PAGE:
With a New Year dawning, I have some thoughts.
As children, we don’t stay up late enough to see the beginning of the new year. We don’t make resolutions. We don’t need to lose weight or quit smoking or quit the job we hate. It’s just the beginning of a time when we will turn six or twelve and that’s about it.
As teenagers, it might be the first time we drink too much or kiss the boy or girl we never thought we would have the opportunity to kiss and we fall to sleep with dreams of the future.
I worked every New Year’s Eve for about thirty years once I hit my twenties. It was the worst and most profitable day of the year, paradoxically. I began each year in parts of four decades exhausted, with no reflections upon the future beyond how long we could drink at the bar and wondering if I would get up before sunset.
There are only about a hundred generations since the time of Christ or however we perceive that story. And I don’t think we’ve changed that much. That reading Shakespeare can resonate five hundred years later, tells me that. We reflect upon our past, we assess our present, and we aspire to a future.
I don’t think I have ever made a New Year’s resolution. And I never really kept one, if I did. I am not making one this year. Because if something isn’t integral to my happiness in mid-December, it will be no more important in mid-January. Calendars shouldn’t be monthly pages. They should mark our time in hours and days because that is where we live. We never lay our heads on our pillows and think, that was a great month. We lay down thinking that was a great day. Or sit in our most comfortable chairs and think that was a tough hour.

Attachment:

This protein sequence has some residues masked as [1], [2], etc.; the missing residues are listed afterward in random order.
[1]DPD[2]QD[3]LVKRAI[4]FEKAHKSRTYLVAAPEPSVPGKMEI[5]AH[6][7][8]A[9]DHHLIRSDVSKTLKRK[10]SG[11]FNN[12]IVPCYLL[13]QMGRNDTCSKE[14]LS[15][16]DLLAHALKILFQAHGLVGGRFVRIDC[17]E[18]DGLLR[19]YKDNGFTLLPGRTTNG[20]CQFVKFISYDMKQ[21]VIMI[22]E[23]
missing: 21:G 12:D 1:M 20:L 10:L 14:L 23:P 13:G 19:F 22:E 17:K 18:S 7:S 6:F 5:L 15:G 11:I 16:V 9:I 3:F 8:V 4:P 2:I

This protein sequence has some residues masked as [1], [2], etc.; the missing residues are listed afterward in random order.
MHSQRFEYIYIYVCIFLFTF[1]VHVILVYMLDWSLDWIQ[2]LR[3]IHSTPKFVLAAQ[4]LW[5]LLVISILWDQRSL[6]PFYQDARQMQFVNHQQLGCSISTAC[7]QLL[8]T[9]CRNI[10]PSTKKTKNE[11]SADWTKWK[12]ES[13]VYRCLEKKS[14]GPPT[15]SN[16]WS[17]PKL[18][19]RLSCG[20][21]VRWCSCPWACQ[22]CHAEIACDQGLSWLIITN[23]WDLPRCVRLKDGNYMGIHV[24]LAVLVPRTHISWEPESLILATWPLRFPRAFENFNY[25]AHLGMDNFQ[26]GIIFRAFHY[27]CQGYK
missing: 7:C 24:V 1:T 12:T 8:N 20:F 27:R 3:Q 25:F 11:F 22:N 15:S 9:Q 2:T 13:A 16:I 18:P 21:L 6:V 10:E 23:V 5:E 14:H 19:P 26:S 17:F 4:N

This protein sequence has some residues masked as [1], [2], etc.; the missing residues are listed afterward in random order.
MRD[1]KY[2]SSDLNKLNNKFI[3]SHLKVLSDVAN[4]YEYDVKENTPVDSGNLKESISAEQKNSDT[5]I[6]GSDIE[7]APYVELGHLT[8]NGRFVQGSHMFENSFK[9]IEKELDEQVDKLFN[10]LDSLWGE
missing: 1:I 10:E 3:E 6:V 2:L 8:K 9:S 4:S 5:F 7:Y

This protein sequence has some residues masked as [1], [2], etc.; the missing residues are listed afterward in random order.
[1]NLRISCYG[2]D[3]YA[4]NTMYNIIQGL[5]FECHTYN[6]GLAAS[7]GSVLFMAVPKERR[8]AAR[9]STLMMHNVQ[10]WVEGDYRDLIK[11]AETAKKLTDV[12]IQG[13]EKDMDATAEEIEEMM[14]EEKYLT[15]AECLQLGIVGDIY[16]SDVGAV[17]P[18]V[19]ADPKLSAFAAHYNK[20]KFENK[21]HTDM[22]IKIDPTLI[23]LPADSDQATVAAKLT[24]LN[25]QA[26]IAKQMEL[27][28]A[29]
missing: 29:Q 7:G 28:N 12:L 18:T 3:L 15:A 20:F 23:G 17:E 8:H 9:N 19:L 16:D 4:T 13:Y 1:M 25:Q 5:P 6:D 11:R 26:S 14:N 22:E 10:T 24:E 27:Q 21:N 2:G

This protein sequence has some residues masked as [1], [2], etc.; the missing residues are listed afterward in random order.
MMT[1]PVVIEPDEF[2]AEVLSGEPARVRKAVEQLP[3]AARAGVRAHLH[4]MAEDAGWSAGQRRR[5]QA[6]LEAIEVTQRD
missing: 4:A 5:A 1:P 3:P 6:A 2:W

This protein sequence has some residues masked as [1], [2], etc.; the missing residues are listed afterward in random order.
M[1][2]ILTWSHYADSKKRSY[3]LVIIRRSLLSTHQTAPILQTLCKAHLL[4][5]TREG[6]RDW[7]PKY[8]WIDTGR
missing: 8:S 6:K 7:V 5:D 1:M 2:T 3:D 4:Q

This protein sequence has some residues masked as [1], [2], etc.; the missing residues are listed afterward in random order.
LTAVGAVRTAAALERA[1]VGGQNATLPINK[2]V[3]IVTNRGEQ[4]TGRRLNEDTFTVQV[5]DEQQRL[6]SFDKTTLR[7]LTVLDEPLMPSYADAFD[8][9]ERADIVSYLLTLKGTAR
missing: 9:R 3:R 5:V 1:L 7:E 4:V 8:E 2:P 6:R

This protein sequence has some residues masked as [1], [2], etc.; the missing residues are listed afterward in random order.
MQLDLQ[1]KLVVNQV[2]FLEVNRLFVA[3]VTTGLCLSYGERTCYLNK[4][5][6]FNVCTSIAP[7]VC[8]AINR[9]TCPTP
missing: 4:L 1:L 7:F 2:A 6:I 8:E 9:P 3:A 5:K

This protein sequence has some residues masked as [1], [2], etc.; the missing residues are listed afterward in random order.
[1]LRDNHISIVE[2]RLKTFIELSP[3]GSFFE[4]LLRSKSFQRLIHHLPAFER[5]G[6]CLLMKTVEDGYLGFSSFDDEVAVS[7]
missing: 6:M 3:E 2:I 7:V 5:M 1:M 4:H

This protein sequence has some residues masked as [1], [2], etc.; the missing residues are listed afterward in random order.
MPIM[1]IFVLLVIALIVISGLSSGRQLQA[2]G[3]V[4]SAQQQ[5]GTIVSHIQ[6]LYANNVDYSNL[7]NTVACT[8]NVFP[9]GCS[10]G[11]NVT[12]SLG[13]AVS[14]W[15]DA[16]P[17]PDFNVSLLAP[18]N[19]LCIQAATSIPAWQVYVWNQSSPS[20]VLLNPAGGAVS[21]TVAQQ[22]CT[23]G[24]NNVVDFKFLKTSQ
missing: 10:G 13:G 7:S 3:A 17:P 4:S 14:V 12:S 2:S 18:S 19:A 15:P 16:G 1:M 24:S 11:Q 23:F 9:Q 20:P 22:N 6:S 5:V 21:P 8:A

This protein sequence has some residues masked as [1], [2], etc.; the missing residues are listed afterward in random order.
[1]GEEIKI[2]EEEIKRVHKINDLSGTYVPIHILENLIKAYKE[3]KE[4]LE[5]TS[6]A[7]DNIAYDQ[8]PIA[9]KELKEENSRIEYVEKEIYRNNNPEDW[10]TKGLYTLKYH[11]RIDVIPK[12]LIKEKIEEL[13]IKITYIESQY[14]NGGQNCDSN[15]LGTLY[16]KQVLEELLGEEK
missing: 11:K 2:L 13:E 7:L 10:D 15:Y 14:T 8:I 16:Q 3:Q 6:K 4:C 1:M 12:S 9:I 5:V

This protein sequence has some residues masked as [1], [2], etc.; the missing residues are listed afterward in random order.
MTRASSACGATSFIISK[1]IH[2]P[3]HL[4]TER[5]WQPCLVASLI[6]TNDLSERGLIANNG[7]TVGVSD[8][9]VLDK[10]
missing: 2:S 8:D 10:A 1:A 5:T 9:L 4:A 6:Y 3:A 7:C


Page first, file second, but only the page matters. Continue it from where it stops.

Three-hundred and sixty-six days from now (I think it’s a leap year), I don’t know if I will feel like it’s been a good year or a bad year. It will likely be some combination of both. With the good colours and the bad colours in a complicated painting. With the good songs and the bad songs in a radio playlist. With the filet mignon and the under-cooked potatoes on our dinner plates.
But it is a new year. With all that it may entail. Falling in and out of love. New lives to be welcomed and anticipated, and old lives to be remembered and missed.
The year is just a number. Our age is just a number. Our lives are contained within our days. And while our years contain our days, it’s within the days that we live. Turning out the light each night is more important than turning the calendar page.
And with that, Happy New Year, friends. But more than that, Happy Days, Friends.